Seabased fine-tuning wave-to-grid electrical system

Swedish wave energy company Seabased is optimising its electrical system that channels inputs from many generators, each absorbing power from different waves, into a single stream of electricity that is ready for the grid.

Photo showing Seabased wave energy generators head for deployment at Sotenas in Sweden (Courtesy of Seabased)
Illustration/Seabased wave energy generators head for deployment at Sotenas in Sweden (Courtesy of Seabased)

Seabased is currently working with the University of Edinburgh and ENAG, a French energy conversion company, to ensure the electrical system is fine-tuned to extract the maximum power in a variety of wave climates, the company informed.

“The electrical system is unique in its ability to passively channel the power from multiple generators through the right inverters at the right instant to create a single stream of grid-ready power”, said Anders Kronberg, Seabased’s lead electrical engineer.

The Seabased electrical system is housed in a marine substation (MSS) on the ocean floor, where it is connected to an array of linear generators.

Each generator has a cable leading to a buoy on the surface. The buoys move with the waves, and this motion lifts and lowers magnets called translators inside the generators, producing power. In a standard array, 20 generators will transmit to one MSS, according to Seabased.

Though the power comes in asynchronously, from several different waves happening at different times, the MSS converts all these inputs into a smooth stream of 33kv DC grid-ready electricity. From the MSS, standard sea cables deliver this electricity to the grid. 

“Optimizing the system entails finding the sweet spot where the generators and the electrical system work together to maximize output without risking excessive wear and tear”, added Kronberg.

A concept for Seabased wave power park (Courtesy of Seabased)
Seabased wave power park concept (Courtesy of Seabased)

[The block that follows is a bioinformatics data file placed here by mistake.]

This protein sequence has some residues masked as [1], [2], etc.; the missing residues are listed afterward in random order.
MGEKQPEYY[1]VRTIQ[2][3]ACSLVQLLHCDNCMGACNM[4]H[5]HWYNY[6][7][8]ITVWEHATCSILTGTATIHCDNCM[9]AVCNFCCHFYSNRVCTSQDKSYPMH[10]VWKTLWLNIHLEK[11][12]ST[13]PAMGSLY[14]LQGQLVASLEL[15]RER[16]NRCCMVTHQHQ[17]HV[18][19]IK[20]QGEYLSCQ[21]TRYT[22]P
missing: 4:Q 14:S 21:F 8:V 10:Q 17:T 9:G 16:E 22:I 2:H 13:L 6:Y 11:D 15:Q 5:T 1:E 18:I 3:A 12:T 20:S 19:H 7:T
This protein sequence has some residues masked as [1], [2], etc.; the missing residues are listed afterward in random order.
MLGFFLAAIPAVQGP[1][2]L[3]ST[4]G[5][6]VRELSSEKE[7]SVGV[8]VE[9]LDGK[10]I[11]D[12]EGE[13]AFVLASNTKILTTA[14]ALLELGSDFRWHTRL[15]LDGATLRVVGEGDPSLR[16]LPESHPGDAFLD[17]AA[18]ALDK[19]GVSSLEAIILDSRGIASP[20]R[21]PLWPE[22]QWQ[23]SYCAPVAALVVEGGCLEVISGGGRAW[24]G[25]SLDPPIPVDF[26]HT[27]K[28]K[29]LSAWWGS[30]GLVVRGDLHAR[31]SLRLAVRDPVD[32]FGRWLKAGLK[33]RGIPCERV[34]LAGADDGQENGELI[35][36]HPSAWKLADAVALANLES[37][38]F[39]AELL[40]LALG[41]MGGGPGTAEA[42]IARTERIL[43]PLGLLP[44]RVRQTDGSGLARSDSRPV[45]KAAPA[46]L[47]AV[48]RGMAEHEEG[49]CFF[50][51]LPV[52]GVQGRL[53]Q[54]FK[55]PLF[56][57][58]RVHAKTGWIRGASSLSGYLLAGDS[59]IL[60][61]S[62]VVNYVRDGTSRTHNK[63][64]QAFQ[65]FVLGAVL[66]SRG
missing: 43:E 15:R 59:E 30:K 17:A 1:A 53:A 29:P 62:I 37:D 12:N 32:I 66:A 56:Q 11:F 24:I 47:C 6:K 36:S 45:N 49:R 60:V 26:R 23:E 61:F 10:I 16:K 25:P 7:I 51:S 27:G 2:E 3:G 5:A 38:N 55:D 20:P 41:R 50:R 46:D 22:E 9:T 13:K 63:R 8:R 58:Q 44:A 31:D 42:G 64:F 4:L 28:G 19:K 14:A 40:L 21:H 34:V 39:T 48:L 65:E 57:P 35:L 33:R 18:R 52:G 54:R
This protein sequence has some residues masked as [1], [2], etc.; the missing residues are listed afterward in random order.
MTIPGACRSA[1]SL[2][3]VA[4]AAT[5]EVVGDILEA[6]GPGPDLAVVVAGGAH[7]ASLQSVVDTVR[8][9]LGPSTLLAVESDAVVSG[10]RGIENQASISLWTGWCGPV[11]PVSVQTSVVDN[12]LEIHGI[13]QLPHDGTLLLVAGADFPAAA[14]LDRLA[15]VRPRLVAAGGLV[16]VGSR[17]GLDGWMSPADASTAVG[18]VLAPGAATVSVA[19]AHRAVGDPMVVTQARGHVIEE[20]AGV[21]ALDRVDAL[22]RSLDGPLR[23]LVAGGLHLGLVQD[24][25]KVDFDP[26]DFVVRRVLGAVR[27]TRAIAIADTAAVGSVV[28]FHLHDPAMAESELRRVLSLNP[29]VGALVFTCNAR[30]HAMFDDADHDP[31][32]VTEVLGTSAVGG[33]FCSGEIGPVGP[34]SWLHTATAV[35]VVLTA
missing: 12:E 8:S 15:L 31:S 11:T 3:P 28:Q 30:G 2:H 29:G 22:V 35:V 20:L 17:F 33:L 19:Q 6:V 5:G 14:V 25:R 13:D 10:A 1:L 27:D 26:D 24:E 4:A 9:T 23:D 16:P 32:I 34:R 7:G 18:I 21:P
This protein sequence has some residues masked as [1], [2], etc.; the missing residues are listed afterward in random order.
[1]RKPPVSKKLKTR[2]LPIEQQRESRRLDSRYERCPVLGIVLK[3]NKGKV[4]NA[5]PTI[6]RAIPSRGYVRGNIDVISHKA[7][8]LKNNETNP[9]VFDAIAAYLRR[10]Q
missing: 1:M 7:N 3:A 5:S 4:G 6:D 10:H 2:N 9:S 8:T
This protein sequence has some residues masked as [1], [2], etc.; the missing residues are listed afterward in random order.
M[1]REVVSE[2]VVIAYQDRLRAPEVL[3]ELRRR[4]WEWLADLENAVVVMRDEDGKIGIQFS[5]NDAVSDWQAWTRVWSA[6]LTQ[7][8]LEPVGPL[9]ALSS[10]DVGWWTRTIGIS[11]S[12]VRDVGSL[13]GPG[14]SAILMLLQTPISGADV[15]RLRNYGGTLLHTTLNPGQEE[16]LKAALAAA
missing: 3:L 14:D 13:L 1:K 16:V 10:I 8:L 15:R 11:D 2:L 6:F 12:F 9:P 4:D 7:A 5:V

What makes the electrical system’s job more complicated is that the power varies in voltage, depending on how fast the translator is moving and where it is in the journey up and down inside the generator when the wave hits.

In addition, the generators are carefully spaced so as catch different waves, so no two generators are producing power the same way at the same time, Seabased said.

When these disparate inputs from multiple generators arrive at the electrical system, they need to be carefully channeled in a way that produces the optimal stream of electricity at any given time.

Laurent Albert, Seabased’s CEO, said: “Our business model is wave-to-grid, not just providing a technology that turns waves into power, but providing whole systems that we can design, build, and install in communities to provide grid power from waves. This optimization is part of the roadmap”.

To remind, Seabased has, in collaboration with the Offshore Renewable Energy (ORE) Catapult, created a new software tool designed to help extract the most power from various types of wave climates.

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The new software tool is expected to help Seabased optimise its wave energy system from wave to grid, while also moving the company toward the anticipated certification of its technology at the end of 2021.